Build a TensorFlow Image Classifier in 5 Min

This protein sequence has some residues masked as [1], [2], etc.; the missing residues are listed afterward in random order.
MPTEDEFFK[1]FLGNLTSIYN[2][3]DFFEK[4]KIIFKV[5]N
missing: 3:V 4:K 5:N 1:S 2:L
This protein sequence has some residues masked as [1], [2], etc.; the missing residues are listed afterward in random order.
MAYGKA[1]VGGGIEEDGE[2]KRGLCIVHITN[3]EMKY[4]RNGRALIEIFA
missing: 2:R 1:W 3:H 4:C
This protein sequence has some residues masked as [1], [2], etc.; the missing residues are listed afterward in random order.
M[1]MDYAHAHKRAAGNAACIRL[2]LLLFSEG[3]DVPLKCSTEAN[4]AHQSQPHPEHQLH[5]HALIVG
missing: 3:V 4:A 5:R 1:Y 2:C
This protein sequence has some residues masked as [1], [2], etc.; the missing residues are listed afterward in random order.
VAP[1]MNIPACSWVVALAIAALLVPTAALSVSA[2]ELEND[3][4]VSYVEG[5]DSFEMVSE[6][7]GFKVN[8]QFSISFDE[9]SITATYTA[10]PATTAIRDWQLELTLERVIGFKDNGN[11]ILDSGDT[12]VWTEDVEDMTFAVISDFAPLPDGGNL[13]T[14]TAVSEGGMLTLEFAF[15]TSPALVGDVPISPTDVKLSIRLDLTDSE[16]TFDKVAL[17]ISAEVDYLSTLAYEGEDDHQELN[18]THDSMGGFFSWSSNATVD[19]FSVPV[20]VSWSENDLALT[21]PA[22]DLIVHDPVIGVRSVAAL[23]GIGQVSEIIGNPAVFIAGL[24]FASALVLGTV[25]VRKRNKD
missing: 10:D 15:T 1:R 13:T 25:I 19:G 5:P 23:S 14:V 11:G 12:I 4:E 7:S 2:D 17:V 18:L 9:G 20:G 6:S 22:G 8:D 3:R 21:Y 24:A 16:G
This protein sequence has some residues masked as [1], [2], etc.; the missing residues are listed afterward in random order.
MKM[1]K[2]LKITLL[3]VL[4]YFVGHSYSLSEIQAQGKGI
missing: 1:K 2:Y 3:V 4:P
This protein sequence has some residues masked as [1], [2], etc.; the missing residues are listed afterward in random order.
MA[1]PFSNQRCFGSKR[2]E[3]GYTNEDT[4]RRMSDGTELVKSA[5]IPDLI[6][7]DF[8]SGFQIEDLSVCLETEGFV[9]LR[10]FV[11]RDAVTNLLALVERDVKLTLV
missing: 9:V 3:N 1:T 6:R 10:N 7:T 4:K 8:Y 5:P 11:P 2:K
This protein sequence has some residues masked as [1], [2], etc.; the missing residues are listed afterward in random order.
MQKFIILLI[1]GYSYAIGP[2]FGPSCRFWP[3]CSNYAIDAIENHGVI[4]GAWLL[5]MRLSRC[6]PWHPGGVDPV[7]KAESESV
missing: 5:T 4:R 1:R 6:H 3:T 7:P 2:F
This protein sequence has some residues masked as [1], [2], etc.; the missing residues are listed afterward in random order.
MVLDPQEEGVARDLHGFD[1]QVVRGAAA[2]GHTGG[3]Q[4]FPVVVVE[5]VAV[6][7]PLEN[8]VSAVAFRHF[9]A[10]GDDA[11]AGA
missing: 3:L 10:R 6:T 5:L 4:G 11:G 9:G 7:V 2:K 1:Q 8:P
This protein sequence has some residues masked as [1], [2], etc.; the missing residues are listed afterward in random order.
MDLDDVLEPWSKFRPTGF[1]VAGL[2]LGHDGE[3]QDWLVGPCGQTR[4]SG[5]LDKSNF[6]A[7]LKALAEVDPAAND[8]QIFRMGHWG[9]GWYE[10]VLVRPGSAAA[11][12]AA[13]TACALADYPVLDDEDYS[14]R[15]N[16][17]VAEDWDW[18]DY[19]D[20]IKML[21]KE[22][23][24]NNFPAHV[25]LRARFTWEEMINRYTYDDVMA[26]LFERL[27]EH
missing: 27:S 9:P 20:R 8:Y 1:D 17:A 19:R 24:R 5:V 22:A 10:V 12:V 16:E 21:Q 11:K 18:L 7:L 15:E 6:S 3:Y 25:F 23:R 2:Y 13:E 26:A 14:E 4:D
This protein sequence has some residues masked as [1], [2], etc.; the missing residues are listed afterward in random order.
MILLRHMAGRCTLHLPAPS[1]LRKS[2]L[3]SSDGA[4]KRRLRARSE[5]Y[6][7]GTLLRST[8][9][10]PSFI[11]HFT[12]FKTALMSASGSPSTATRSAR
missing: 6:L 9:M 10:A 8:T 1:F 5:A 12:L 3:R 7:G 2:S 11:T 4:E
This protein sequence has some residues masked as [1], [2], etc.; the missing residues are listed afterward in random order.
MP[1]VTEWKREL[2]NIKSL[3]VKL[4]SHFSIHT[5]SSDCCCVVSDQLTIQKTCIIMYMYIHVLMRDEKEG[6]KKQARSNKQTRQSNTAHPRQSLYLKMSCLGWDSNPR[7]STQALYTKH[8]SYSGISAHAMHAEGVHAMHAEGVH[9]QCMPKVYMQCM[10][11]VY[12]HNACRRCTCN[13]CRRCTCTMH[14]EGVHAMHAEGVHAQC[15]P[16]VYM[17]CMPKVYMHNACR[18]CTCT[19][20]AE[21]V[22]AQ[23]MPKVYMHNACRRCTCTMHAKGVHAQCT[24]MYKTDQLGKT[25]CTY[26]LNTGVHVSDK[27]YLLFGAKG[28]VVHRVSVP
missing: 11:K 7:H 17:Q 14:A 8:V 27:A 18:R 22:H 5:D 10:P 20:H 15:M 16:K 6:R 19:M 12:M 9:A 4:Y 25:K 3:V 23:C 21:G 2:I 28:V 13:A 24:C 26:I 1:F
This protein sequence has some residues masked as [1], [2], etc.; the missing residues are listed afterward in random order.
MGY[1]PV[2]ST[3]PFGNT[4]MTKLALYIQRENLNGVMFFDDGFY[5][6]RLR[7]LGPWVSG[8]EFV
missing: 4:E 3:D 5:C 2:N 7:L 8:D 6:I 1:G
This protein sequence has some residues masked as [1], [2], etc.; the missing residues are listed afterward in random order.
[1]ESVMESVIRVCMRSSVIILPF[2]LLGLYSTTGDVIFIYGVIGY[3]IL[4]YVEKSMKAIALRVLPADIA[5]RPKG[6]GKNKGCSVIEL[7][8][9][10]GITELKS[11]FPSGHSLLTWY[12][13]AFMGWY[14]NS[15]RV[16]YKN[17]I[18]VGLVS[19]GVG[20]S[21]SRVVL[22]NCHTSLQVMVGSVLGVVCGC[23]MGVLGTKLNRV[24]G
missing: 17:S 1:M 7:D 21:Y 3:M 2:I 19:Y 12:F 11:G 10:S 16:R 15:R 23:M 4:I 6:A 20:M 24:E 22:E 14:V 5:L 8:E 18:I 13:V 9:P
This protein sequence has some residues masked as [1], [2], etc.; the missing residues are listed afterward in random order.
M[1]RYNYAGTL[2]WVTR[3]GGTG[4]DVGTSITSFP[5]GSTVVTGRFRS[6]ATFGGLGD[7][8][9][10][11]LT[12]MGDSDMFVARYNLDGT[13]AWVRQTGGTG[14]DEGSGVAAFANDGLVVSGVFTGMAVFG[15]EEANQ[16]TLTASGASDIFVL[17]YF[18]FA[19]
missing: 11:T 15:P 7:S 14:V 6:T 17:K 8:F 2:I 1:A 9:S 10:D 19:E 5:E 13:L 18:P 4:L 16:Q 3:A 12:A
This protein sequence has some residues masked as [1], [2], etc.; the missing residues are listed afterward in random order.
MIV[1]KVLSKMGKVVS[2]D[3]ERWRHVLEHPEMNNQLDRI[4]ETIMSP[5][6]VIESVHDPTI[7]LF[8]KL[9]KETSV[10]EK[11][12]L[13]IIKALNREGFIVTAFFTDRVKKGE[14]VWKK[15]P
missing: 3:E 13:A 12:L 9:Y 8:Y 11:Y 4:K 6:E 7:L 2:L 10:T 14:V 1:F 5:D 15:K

Hello world. It’s Siraj. In this episode we’re going to build an image classifier using Tensorflow in 30 lines of Python. And I don’t mean a classifier that can detect handwritten digits or Iris flowers. I’m talking literally anything you want you’ll be able to train this thing to classify chocolate if you wanted The possibilities are endless there’s so many industries that can be disrupted by just this simple solution: a Japanese Cucumber Farmer built a machine to detect whether each of his cucumbers was one of nine different types using this thing. Let’s say we want to build a Siraj classifier. If we think about this problem in the traditional programming paradigm, we want to handcraft a bunch of features maybe we could do some edge Detection to save the shape of my hair or use a color histogram to save the color of my teeth. The problem with that is there’s so much variance in Siraj’s my hair is a lot. Seriously, it’s never the same. This is where convolutional neural networks come into play They’re essentially a black box that constructs features that we would otherwise have to handcraft And these abstract features they create from training are so generalized that they account for variance. If we wanted to train a CNN ourselves, we need a lot of computing power and a lot of time both of which we don’t have. I don’t even have time to do my dishes (sorry mates). That’s why we want to use a pre-trained CNN model called Inception. Inception was trained by Google on 100 K images with a thousand Categories our use case in this video will be classifying Darth vader pictures, but inception wasn’t trained on vader So we’re going to perform a process called Transfer learning that means applying the learnings from a previous training session to a new training session [if] we look at the inception model We can see that when we feed in an image is an input at each layer it will perform a series of operations on that data until it outputs a label and classification percentage each layer is a different set of Abstractions in the first layers, it’s basically taught itself Edge Detection then Shape Detection in the middle layers and they get increasingly more abstract up until the end if we look at the last few layers these are the highest level detectors for whole objects for Transfer learning will basically just want to retrain that last layer on features of Darth Vader, so it can add a representation of him to its repository of knowledge. So this is going to be a seven step process and we’re going to go through each step in order. Sound good? Step one is to install Docker, which is a tool for creating a virtual container on your machine for running apps. The benefit of Docker is you don’t have to install any dependencies on your machine. So we’ll eventually download a Docker image that has all the necessary dependencies for Tensorflow built in. Just download a Docker toolbox, go through the installation process, and then you can launch your Docker container anytime easily by double-clicking the Docker Quickstart terminal. Cool! Now that we have Docker opened that brings us the step two: installing the Tensorflow Docker image by pasting in this line. It’ll take a few minutes. then once it’s installed we’ll move on to Step 3. Downloading our image dataset to our local machine will stop Docker with control D and create a directory called tf_files /star_wars in our home directory Locally we want to put a folder labeled Darth vader that contains a couple hundred vader pics in here There’s this dope Chrome extension I found called Fatkun Batch Download Image that bulk downloads all the images from your Google image search results Just go to Google image search, type in “darth vader” and start downloading all of those images. Once we got them we’ll just drag that folder into our tf_files/star_wars folder that brings us to step four. Now that we have our images in tf_files directory if we want to link them to our Docker container with this command. Boom! All linked up! Step 5 is to download the training script via Git. Just cd into the Tensorflow directory then run “git pull”. This code will allow us to retrain the inception classifier with a newly linked Darth Vader image dataset. Step six is the actual retraining part. The bottleneck directory will be used to cache the outputs of the lower layers on disk, so they don’t have to repeatedly be recalculated. We’ll run this example for 500 iterations the next flag asks where to store our trained model our output graph which we can later view in tensor board our output labels, which will be the same as our training data folder name and the image directory where we stored our Vader images. Let’s go ahead and run this script right from terminal. It’ll take about 30 minutes or so to train our classifier, so do something productive. The Script should output a training accuracy somewhere between 85 and 99 percent when it’s done. And this brings us to our final step. We want to write a script that will use our new retrained classifier to detect if a novel image contains Darth Vader. Where I disrupt ourselves first things first, we’ll import Tensorflow, then we want to create a variable to store the user input image path We’ll create another variable to store the data from that image and one more to load the label of that image from the label file Next we’ll want to grab our model from the saved retrained graph file, store it in the graph_def variable and parse it. Now that we have our image and model ready it’s time to make a prediction by feeding the image data into our retrained model to get our prediction output. In order to do this will create a Tensorflow session. This will give us an environment to perform operations on our tensor data in. The first thing we’ll do in a session is get our softmax function Tensor from the last layer of our model. The softmax function is using the final layer to map input data into probabilities of an expected output. We will execute our softmax tensor function on our input image Data via a session run function it will output our predictions as an array. We’ll next want to sort our prediction labels in order of confidence and lastly for every prediction we have, we can get the predicted label and the score and print it out to terminal. Let’s take the script and run it on one of our Vader pictures. The result is pretty good! Tensorflow makes it much easier to classify an image. And I’ve got a challenge for you guys on this episode. The challenge is to create a classifier that you think would be a useful tool for scientist to have. It can be any field of science you’d like. Upload your code to GitHub and then in readme write up a few sentences on how a scientist would use this. Post your repository in the comment section and I’ll judge them based on utility and accuracy. The winner gets a shout-out for me (two videos from now, so in two weeks), and I’ll also send you a free signed copy of my book: Decentralized Applications. For now I’ve got to go not buy the iPhone 7 so thanks for watching.